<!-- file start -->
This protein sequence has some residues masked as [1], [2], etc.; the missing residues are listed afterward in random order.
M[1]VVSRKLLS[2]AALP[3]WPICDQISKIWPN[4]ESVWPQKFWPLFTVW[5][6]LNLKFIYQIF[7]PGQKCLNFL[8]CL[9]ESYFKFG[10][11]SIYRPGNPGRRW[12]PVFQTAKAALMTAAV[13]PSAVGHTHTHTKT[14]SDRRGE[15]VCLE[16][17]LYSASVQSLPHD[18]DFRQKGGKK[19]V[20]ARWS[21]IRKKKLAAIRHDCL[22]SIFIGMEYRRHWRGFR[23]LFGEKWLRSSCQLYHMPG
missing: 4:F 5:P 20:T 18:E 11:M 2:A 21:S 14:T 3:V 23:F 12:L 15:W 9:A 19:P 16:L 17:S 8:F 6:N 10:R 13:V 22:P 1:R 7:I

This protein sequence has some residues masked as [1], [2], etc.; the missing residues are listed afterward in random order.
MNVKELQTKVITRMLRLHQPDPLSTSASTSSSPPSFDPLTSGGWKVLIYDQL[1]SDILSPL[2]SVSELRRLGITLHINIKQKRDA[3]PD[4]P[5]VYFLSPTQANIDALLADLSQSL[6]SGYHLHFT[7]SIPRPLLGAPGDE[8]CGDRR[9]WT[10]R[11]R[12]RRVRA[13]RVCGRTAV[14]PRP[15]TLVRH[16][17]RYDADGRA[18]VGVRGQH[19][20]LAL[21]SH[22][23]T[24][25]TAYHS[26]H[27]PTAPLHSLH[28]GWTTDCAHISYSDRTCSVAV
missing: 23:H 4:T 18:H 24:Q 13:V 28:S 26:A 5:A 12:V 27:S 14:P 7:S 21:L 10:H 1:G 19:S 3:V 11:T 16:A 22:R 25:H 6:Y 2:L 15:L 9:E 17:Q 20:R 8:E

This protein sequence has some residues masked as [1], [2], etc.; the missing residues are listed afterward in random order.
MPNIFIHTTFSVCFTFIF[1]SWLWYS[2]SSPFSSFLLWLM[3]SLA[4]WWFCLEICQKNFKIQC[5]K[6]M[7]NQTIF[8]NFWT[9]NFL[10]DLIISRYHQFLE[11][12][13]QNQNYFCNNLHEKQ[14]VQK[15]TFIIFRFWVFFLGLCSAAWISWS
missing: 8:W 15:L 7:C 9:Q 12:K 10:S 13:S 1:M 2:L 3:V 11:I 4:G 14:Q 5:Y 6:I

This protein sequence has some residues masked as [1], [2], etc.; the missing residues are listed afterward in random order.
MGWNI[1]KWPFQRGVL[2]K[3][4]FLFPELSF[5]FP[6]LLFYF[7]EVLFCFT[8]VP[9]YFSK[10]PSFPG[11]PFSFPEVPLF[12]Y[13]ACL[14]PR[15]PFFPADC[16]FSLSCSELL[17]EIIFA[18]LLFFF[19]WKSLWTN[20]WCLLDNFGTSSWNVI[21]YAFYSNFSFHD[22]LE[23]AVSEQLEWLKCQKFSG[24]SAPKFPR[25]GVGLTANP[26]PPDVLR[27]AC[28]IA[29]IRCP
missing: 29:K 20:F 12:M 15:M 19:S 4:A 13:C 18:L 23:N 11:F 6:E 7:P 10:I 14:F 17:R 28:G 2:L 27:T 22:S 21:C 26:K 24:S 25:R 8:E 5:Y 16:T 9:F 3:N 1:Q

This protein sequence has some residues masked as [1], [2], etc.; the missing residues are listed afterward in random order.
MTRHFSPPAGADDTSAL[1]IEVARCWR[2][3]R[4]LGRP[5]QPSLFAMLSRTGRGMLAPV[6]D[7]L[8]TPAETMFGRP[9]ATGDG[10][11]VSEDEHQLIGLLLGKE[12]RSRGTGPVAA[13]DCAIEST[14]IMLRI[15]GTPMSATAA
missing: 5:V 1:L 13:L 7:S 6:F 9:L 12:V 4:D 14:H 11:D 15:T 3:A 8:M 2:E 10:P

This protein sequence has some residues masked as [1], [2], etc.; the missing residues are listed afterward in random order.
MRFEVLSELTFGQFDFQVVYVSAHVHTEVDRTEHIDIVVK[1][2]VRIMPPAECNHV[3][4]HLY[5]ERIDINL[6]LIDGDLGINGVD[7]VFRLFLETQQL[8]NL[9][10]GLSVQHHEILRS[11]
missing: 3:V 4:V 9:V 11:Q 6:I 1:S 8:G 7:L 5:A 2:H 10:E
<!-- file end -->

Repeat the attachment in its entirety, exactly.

This protein sequence has some residues masked as [1], [2], etc.; the missing residues are listed afterward in random order.
M[1]VVSRKLLS[2]AALP[3]WPICDQISKIWPN[4]ESVWPQKFWPLFTVW[5][6]LNLKFIYQIF[7]PGQKCLNFL[8]CL[9]ESYFKFG[10][11]SIYRPGNPGRRW[12]PVFQTAKAALMTAAV[13]PSAVGHTHTHTKT[14]SDRRGE[15]VCLE[16][17]LYSASVQSLPHD[18]DFRQKGGKK[19]V[20]ARWS[21]IRKKKLAAIRHDCL[22]SIFIGMEYRRHWRGFR[23]LFGEKWLRSSCQLYHMPG
missing: 4:F 5:P 20:T 18:E 11:M 2:A 21:S 14:T 3:V 23:F 12:L 15:W 9:A 19:P 16:L 17:S 8:F 6:N 10:R 13:V 22:P 1:R 7:I

This protein sequence has some residues masked as [1], [2], etc.; the missing residues are listed afterward in random order.
MNVKELQTKVITRMLRLHQPDPLSTSASTSSSPPSFDPLTSGGWKVLIYDQL[1]SDILSPL[2]SVSELRRLGITLHINIKQKRDA[3]PD[4]P[5]VYFLSPTQANIDALLADLSQSL[6]SGYHLHFT[7]SIPRPLLGAPGDE[8]CGDRR[9]WT[10]R[11]R[12]RRVRA[13]RVCGRTAV[14]PRP[15]TLVRH[16][17]RYDADGRA[18]VGVRGQH[19][20]LAL[21]SH[22][23]T[24][25]TAYHS[26]H[27]PTAPLHSLH[28]GWTTDCAHISYSDRTCSVAV
missing: 23:H 4:T 18:H 24:Q 13:V 28:S 26:A 5:A 12:V 27:S 14:P 7:S 21:L 10:H 1:G 19:S 3:V 11:T 16:A 22:R 25:H 6:Y 2:L 15:L 9:E 17:Q 20:R 8:E

This protein sequence has some residues masked as [1], [2], etc.; the missing residues are listed afterward in random order.
MPNIFIHTTFSVCFTFIF[1]SWLWYS[2]SSPFSSFLLWLM[3]SLA[4]WWFCLEICQKNFKIQC[5]K[6]M[7]NQTIF[8]NFWT[9]NFL[10]DLIISRYHQFLE[11][12][13]QNQNYFCNNLHEKQ[14]VQK[15]TFIIFRFWVFFLGLCSAAWISWS
missing: 8:W 15:L 7:C 9:Q 12:K 10:S 13:S 1:M 2:L 3:V 11:I 4:G 14:Q 5:Y 6:I

This protein sequence has some residues masked as [1], [2], etc.; the missing residues are listed afterward in random order.
MGWNI[1]KWPFQRGVL[2]K[3][4]FLFPELSF[5]FP[6]LLFYF[7]EVLFCFT[8]VP[9]YFSK[10]PSFPG[11]PFSFPEVPLF[12]Y[13]ACL[14]PR[15]PFFPADC[16]FSLSCSELL[17]EIIFA[18]LLFFF[19]WKSLWTN[20]WCLLDNFGTSSWNVI[21]YAFYSNFSFHD[22]LE[23]AVSEQLEWLKCQKFSG[24]SAPKFPR[25]GVGLTANP[26]PPDVLR[27]AC[28]IA[29]IRCP
missing: 29:K 20:F 12:M 15:M 19:S 4:A 13:C 18:L 23:N 11:F 6:E 7:P 10:I 14:F 17:R 28:G 2:L 27:T 22:S 21:C 26:K 24:S 25:R 8:E 5:Y 16:T 9:F 3:N 1:Q

This protein sequence has some residues masked as [1], [2], etc.; the missing residues are listed afterward in random order.
MTRHFSPPAGADDTSAL[1]IEVARCWR[2][3]R[4]LGRP[5]QPSLFAMLSRTGRGMLAPV[6]D[7]L[8]TPAETMFGRP[9]ATGDG[10][11]VSEDEHQLIGLLLGKE[12]RSRGTGPVAA[13]DCAIEST[14]IMLRI[15]GTPMSATAA
missing: 5:V 1:L 13:L 7:S 6:F 9:L 12:V 4:D 14:H 11:D 15:T 3:A 8:M 2:E 10:P

This protein sequence has some residues masked as [1], [2], etc.; the missing residues are listed afterward in random order.
MRFEVLSELTFGQFDFQVVYVSAHVHTEVDRTEHIDIVVK[1][2]VRIMPPAECNHV[3][4]HLY[5]ERIDINL[6]LIDGDLGINGVD[7]VFRLFLETQQL[8]NL[9][10]GLSVQHHEILRS[11]
missing: 3:V 4:V 9:V 11:Q 6:I 1:S 8:G 7:L 5:A 2:H 10:E